Birth Control: The Empowerment of The Pill in Korea

Where is your boyfriend from? What’s his job? Are you going to marry him?

Questions difficult to avoid answering in any situation without sounding rude, my Korean girlfriend really felt put on the spot on this, her very first visit to a gynecologist. Understandably, she wouldn’t visit another until forced to by her first pregnancy.

Two babies later though, my now-wife and I have nothing but praise for all the Korean gynecologists and obstetricians (OBGYNs) we’ve dealt with. Combined with pharmacists no longer lecturing young (read: unmarried) women purchasing the pill from them (although unlike religious pharmacists in the US, they at least still sold them), our own experiences attest that people’s attitudes and professionalism have really improved since my wife’s ill-fated visit 12 years ago.

And perhaps, in general, they have. But as numerous women have made clear this summer, there are still all too many intrusive, insensitive, pushy and just plain creepy gynecologists out there. Patients’ complaints about them include everything from having to explain their reasons for visiting in crowded waiting rooms, to later receiving compliments on how pretty their vaginas look, and how their husbands weren’t as reckless with them as most other men would have been. By no means extreme cases, it’s no wonder many women never visit.

This context is crucial for understanding the real-life implications of the Korea Food and Drug Administration’s (KFDA) June 7 announcement of the possible reclassification of the birth-control pill from ordinary into specialty medication, meaning that it would require a prescription. Because in isolation, the requirement sounds quite reasonable, as OBGYNs would be able to ensure that women a) receive the most appropriate pill for them, b) are fully advised of possible side-effects, c) are made aware of other contraception options, and d) are encouraged to also receive any other needed check-ups during their visits, including pap-smear tests. Whereas in practice, many women are already hoarding pills in reaction to the news, with students and those on low incomes particularly worried about how they will be able to afford monthly consultations. Moreover, it is very questionable whether women’s health is really the main motivation here.

First, because the pill has already been available over-the-counter in Korea for more than five decades, with the third generation, low-dosage versions available today being the safest and most effective contraception available in, well, all of human history. No sudden compelling evidence has emerged to prove them now dangerous.

Second, because directions on how to use them, and warnings about possible side-effects, are readily available on the boxes they come in, not to mention on the Internet. Why women are especially in need of doctors’ guidance on taking these—but not, say, women and men on the far more dangerous amphetamines used in cold medicines—is not explained. And again, there’s no evidence that women are widely misusing them, unless taking advantage of them to clear up acne or schedule their periods around vacations and exams is construed as such.

Finally, because it is difficult to reconcile purported concerns about women’s health with the fact that the KDFA would actually be making the morning-after pill available over-the-counter at the same time. Yes, really. And it is common knowledge that there is no medical reason for this strange state of affairs, but rather that it is the result of the KFDA’s compromise between the demands of the Korean Medical Association (KMA) and the Korean Pharmaceutical Association (KPA), which want to have both pills made available only by prescription or over-the-counter respectively.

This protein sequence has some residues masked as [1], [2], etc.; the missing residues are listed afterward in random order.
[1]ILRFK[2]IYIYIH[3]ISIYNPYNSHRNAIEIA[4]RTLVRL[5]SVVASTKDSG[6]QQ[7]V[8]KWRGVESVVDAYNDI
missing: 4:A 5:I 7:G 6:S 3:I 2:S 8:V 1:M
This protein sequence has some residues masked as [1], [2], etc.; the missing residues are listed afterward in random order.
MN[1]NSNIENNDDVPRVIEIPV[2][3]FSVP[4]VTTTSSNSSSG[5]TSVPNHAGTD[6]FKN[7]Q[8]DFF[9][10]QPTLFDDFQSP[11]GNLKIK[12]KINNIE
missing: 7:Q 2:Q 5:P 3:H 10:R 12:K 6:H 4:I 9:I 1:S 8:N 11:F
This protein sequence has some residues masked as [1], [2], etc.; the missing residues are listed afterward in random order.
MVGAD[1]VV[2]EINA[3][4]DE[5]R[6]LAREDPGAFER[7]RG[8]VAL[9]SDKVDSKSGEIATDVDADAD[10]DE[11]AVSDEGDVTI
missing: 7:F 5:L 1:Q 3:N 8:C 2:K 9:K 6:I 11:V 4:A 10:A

That is not to say that all OBGYNs and pharmacists are only motivated by money, of course, nor that all complaints about them are valid. Some naive patients report feeling perplexed and ashamed at merely being asked if they were sexually active, for instance, which may be why OBGYNs will usually ask the archaic Are you married? instead, and raises the possibility that patients themselves can be responsible for stigmatizing women that have sex before marriage. Also, there’s no real alternative to using stirrups, however uncomfortable and/or humiliating they may feel.

However, it is also true that falling birth rates meant that OBGYNs were already leaving the profession in droves well before the Lee Myung-bak administration (re)criminalized abortion, further depriving them of a source of income, and that the KMA has a long history of scaremongering about easy access to the pill. Consider the following alarmist statement from a July 2009 Korea Times article, for instance, in which then-president Choo Soo-ho claimed that the pill can result in nausea, weight gain, menstruation pattern changes and depression. Other possible side effects include pimples, stroke, hypertension, cervical cancer, kidney disorder, thyroid disorder and a tumor in the ovary.

Perhaps it’s no surprise, then, that ironically only 2.5 percent of Korean women actually use the pill, against 20-to-40 percent in most other developed countries. Nevertheless, its current over-the-counter access still represents a genuine—and all-too-rare—source of sexual empowerment for Korean women. Here’s hoping the KFDA won’t take that away when it makes its final decision at the end of August.

James Turnbull’s popular blog, The Grand Narrative, discusses Korean sociology through gender, advertising, and popular culture, and has become one of the leading Internet sources on those topics, with mentions in Time Magazine, The Washington Post and Jezebel.


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